Source: Reuters

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Found the problem.
By elleehswon on 7/6/2012 2:02:40 PM , Rating: 2
IV. Cleaning Out the Junk Not everyone agrees. Judge Lucy Koh in U.S. District Court for the Northern District of California (San Jose/San Francisco) has written opinions that Apple would be "irreparably harmed" if Samsung Electronics Comp., Ltd. (KSC:005930) is allowed to continue to sell products that infringe on Apple's patents, such as the claim to design ownership of a rectangular tablet. She has subsequently banned sales of the Samsung Galaxy Tab 10.1 tablet and Galaxy Nexus smartphone.

I think, Apple selling only one product every 9-12 months is what's irreparably harming them. If they want more market share, they should start diversifying their product line. The goal should not be giving the customer what you want to give them, it should be giving them what they want. If apple did this in the first place, android would not have had the market saturation it has. Oh well, apple made their bed, now they get to sleep in it as they slowly get pushed out of the market. Also, Tony, you're misrepresenting iphone owners. That guy Judge Posner seems pretty on the level.

RE: Found the problem.
By ilkhan on 7/6/2012 2:23:36 PM , Rating: 5
Giving the customer what the customer wants isn't an option for Apple.
They've been ignoring that concept for decades.

RE: Found the problem.
By Argon18 on 7/6/12, Rating: 0
RE: Found the problem.
By GulWestfale on 7/6/12, Rating: 0
RE: Found the problem.
By StevoLincolnite on 7/6/2012 6:24:51 PM , Rating: 2
That was the scariest 3 minuets of my life.

RE: Found the problem.
By Apone on 7/6/2012 2:55:10 PM , Rating: 5
I understand your reasoning with the presentation of sales figures, but the following quote from Steve Jobs directly sums up ilkhan's comment:

"People don't know what they want until you show it to you them." - Steve Jobs in an interview when asked how he feels about marketing focus groups.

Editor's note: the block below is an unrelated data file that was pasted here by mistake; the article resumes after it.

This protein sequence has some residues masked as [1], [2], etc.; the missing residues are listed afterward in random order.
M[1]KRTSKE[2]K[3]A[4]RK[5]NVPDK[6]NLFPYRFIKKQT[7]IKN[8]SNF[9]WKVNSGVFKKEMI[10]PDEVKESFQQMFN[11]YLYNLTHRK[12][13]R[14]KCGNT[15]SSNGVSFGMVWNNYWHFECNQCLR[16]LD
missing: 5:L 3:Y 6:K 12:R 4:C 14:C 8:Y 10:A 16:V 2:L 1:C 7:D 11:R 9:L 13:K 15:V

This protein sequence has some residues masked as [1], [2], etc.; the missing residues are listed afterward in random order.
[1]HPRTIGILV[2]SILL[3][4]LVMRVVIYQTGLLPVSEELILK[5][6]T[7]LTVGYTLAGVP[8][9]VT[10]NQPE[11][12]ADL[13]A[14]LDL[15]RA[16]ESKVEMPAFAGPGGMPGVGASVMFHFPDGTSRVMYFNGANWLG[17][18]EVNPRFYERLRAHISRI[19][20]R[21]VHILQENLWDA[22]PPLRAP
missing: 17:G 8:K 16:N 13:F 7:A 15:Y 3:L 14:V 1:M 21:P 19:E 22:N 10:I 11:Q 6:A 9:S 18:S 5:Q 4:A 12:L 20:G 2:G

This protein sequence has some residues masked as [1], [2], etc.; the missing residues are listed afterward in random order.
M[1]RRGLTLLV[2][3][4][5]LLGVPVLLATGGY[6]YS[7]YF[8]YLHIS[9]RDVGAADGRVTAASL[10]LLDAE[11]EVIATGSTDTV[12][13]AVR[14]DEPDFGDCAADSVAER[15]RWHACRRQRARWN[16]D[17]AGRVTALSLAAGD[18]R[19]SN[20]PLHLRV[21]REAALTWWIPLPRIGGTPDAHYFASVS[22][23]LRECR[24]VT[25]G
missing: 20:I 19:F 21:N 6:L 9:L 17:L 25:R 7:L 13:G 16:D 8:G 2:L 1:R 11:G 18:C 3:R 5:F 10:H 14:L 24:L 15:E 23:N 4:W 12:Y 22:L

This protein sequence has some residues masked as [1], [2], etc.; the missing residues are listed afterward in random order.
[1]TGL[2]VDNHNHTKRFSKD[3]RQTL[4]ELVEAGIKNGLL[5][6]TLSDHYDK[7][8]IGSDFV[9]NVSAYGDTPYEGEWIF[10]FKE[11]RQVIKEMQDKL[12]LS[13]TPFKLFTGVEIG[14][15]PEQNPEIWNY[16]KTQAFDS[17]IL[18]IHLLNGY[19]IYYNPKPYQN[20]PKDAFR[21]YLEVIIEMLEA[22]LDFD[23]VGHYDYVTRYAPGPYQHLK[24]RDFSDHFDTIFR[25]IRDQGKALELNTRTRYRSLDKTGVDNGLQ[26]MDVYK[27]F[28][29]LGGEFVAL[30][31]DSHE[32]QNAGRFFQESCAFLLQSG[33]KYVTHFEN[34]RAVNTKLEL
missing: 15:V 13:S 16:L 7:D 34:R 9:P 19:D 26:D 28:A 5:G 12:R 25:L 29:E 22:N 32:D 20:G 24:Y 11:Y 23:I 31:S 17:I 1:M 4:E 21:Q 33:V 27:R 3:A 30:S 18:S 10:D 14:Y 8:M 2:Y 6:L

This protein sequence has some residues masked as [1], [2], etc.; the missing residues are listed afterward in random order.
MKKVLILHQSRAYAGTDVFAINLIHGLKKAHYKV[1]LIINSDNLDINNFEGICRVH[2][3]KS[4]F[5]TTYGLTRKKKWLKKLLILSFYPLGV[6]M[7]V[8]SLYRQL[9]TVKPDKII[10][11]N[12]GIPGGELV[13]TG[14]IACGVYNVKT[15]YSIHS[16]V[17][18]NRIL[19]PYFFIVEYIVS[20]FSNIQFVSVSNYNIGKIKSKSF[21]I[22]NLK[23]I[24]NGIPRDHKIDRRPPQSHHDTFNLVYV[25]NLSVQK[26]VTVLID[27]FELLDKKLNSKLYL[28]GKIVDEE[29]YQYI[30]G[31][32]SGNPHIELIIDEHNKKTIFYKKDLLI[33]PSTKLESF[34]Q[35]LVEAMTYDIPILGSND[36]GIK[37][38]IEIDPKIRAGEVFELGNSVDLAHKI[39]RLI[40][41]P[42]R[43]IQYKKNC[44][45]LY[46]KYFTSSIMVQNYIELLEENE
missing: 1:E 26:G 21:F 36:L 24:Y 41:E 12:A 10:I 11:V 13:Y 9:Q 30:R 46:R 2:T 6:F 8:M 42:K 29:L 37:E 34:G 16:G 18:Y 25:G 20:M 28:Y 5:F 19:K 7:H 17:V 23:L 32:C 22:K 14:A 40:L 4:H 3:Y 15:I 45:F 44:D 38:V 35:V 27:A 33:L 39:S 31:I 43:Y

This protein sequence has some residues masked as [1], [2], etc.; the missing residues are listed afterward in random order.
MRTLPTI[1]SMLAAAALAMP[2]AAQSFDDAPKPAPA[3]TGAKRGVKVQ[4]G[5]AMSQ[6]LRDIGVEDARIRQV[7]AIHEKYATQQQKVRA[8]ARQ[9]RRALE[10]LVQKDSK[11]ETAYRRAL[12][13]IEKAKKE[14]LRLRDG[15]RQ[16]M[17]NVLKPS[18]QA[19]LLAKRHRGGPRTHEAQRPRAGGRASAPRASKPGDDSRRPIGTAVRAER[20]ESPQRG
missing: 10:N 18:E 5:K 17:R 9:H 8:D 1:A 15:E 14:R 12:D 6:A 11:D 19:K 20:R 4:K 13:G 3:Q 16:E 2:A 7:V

RE: Found the problem.
By testerguy on 7/7/12, Rating: -1
RE: Found the problem.
By aliasfox on 7/9/2012 10:57:55 AM , Rating: 4
"If I had asked people what they wanted, they would have said a faster horse."

- Henry Ford

Focus groups are good for refining ideas that are already on the market, not those that have yet to hit the collective public consciousness.

RE: Found the problem.
By BladeVenom on 7/9/2012 4:18:14 PM , Rating: 2
“Any customer can have a car painted any color that he wants so long as it is black”." -Henry Ford

See how that worked out for them, when their competitors gained ground by offering more options.

RE: Found the problem.
By aliasfox on 7/9/2012 4:30:10 PM , Rating: 3
Little known bit of trivia - the Model T was actually offered in a variety of colors very early on in its model run - producing later models in all black was a move towards streamlining the production process rather than 'giving customers what they want.'

There's definitely value in fixing broken things with focus groups, but the general population has no idea what it wants if it hasn't seen it. If you went to 1977, showed people a DOS-based computer or a mainframe terminal, how many of them would have made a conceptual leap to GUI interfaces that started popping up 4-5 yrs later?

Another example from the automotive world: Focus groups say they want flexibility, cargo room, aggressive looks, and a low price. GM gave the world the Pontiac Aztec.

RE: Found the problem.
By MrBlastman on 7/6/2012 3:09:41 PM , Rating: 5
Huh? I think their sales records, profit records, stock market cap, etc. all speak for themselves. They are clearly giving customers *exactly* what they want.

No, they give customers what the think they want. Didn't anyone tell you that's what "Think different" means?

Then, when buyers remorse sets in, and it is inevitable because of how Apple plans its introduction of new products--to generate buyers remorse, the customers flock to the next iteration because their old one is grossly inferior (by perception alone) so they can look like they are in "style" once again.